When I first started working at the game store in high school, there were a couple of guys about my age who were regular customers and occasional employees. One was named Brad, and one was named G.J. Brad had a fairly sunny disposition, was smart, had a good sense of humor, and I enjoyed his company. G.J. was kind of a dick; he took a long time to grow up, occasionally treated his friends badly, and was generally obnoxious. I didn't dislike him, he could be a nice guy when he wanted to--but he was difficult. Brad went on to work at the store for a few years back when I was the assistant manager, then moved on to other things. G.J. disappeared for a while, then reappeared looking for work one Xmas; I hired him to help in our seasonal puzzle store, he helped for a week or two, and then--as I remember it--quit. Later on I heard that G.J. had joined the military. Good for him, I thought--he's the sort that will be improved by a stint of enforced respect, organization, and responsibility. That was about 10 years ago.
In January, I unexpectedly ran into Brad. It was great to see him--he's managing a restaurant now. We caught up, and I told him that a few of our older coworkers had died in the last couple years. "Wow, that sucks," he said. "Did you hear about G.J.?"
Your premonition upon reading that sentence is probably correct. G.J. suffered a Traumatic Brain Injury in Iraq--but he didn't die in Iraq. It was a minor injury, he served out his deployment with increasingly bad migraine headaches. Then he came back to the states for treatment. He died in the Fort Knox "Warrior Transition Unit" in September of last year. He didn't die from his injury--the injury took place a full year before his death. He died from an accidental overdose of prescribed medications for his continuing pain and depression. He died in his bedroom at Fort Knox; no one checked on him for three days despite his failure to show up for mandatory roll-calls. He was apparently unconscious for a full day before he went into respiratory failure and died--during which 24 hours he could have been given treatment which probably would have saved him. They finally found his body because his increasingly frantic wife called the fort to find out why he wasn't returning her calls or picking up his messages. If you have a desire to read the full story of G.J.'s death and his family's fight to get answers from the military about how it happened, you can read it here.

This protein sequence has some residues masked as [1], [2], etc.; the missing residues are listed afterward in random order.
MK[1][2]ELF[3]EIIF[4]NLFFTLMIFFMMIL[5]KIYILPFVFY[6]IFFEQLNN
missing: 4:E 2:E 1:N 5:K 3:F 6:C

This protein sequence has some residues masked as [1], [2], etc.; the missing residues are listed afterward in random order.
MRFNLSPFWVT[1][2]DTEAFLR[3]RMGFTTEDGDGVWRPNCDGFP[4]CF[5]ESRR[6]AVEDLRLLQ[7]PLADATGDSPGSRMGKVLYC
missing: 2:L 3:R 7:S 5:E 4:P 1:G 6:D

This has been big news in the local paper. Our governor is demanding answers from Ft. Knox, Ft. Knox is blaming his doctor, his doctor is blaming the military, the military is complaining that they're shorthanded. For myself, I don't know if the military made G.J. a better person; from some things I'd heard here and there over the last decade, it probably didn't. Once a kind-of-a-dick, always a kind-of-a-dick. Still, it was his career of choice, and if he had died on a battlefield in Iraq or Afghanistan, I could have been glad that he'd died doing something he personally believed in and cared about. But the military--that band of brothers that promises never to leave a man behind--lied to G.J. They left him behind, when a 10 minute walk to his room by the platoon sergeant who noticed his absence at roll call could have saved his stupid life. Fuckers.